Bones of the Earth

  • by Michael Swanwick
  • Narrated by Kevin Pariseau
  • 11 hrs and 18 mins
  • Unabridged Audiobook

Publisher's Summary

World-renowned paleontologist Richard Leyster's universe changed forever the day a stranger named Griffin walked into his office with a remarkable job offer... and an ice cooler containing the head of a freshly killed Stegosaurus.
For Leyster and a select group of scientific colleagues, an impossible fantasy has come true: the ability to study dinosaurs up close, in their own era and milieu. But tampering with time and paradox can have disastrous effects on the future and the past alike, breeding a violent new strain of fundamentalist terror - and, worse still, encouraging brilliant rebels like Dr. Gertrude Salley to toy with the working mechanisms of natural law, no matter what the consequences. And when they concern the largest, most savage creatures that ever walked the Earth, the consequences may be too horrifying to imagine.


What the Critics Say

"Expanded from his Hugo Award-winning story "Scherzo with Tyrannosaur," Michael Swanwick's Bones of the Earth is a time-travel novel as exciting as Jurassic Park and far more intelligent." ( review)


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Customer Reviews

Most Helpful

A new definition of Tedium

This has got to be the most boring and utterly pointless book I’ve had the misfortune to read.
Cardboard characters who have little or no idea what they’re doing, who’s motivations change from one page to another.
Add to this, a story that is fragmented to the point where I thought whole chapters had been omitted and you’ll get the picture.

The author’s approach to temporal paradox is one of utter contempt. Two copies of the same character occupy the same time in a briefing room - One young man with an older version of himself. This occurs repeatedly.
(This Author is supposed to be a science fiction writer?!)
The explanation of paradox near the beginning of the book is so unintentionally funny I had to stop play-back to recover.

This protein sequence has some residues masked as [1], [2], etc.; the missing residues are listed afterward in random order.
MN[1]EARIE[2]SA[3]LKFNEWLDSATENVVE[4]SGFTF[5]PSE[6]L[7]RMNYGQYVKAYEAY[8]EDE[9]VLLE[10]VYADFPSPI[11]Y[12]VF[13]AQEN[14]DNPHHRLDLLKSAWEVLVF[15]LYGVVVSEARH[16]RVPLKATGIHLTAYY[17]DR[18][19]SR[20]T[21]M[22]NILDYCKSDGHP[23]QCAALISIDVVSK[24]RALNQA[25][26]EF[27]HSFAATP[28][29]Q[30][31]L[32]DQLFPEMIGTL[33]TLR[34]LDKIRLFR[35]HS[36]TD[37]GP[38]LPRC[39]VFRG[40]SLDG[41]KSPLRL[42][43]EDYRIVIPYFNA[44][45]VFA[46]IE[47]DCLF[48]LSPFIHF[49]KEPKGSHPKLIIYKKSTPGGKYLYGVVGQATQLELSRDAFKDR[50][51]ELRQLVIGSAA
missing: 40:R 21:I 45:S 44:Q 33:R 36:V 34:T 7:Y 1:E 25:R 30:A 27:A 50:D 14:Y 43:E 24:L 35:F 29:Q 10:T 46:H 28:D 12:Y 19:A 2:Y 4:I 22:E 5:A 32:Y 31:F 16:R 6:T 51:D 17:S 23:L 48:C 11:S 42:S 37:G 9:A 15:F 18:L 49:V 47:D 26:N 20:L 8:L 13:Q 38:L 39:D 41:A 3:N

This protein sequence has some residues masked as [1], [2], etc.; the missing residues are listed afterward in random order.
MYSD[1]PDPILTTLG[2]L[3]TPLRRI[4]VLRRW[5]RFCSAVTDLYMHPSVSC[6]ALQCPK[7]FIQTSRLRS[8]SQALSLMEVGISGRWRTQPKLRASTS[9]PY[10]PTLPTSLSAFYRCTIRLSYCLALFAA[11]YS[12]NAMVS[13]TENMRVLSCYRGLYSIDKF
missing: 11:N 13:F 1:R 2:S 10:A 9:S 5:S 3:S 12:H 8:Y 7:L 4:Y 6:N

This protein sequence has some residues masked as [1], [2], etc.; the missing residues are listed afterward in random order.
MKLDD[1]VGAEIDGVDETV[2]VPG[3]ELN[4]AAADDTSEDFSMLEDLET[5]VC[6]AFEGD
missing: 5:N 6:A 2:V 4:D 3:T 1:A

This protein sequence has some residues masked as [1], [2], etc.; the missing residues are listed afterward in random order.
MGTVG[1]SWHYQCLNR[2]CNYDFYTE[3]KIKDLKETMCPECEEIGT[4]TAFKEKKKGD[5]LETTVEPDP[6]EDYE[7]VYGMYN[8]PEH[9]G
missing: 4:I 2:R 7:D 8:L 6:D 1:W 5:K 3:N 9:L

His confusion between philosophical logical paradox and Temporal paradox, can only be an attempt to smoke-screen the shaky physics that this story is based on.
I’m not laughing now - The money I wasted on this mess could have been spent on something worth reading.
For some time I held on to the hope that it would give a worthwhile description of the epochs where the stations were located… However, the author had different ideas.

If you’re expecting Jurassic Park or Walking with Dinosaurs… Forget it.
These plastic parodies of people wonder through time from station to station without even looking out the windows.
The stations are not described in any detail, and on one occasion a group ventures outside, they wander around the landscape with the naive attitude of children taking the dog for a walk.

A far better example of time-travel can be found in Stephen Baxter’s “The time ships”
This doesn’t brush inconvenient physics under the rug but explores it in detail.

I think the main problem with ‘Bones of the earth’ is the lack of direction , the author couldn’t decide what type of book it should be and every aspect of it suffered has a result.

But it’s your money, you decide…

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- Stephen

Book Details

  • Release Date: 07-02-2012
  • Publisher: Audible Studios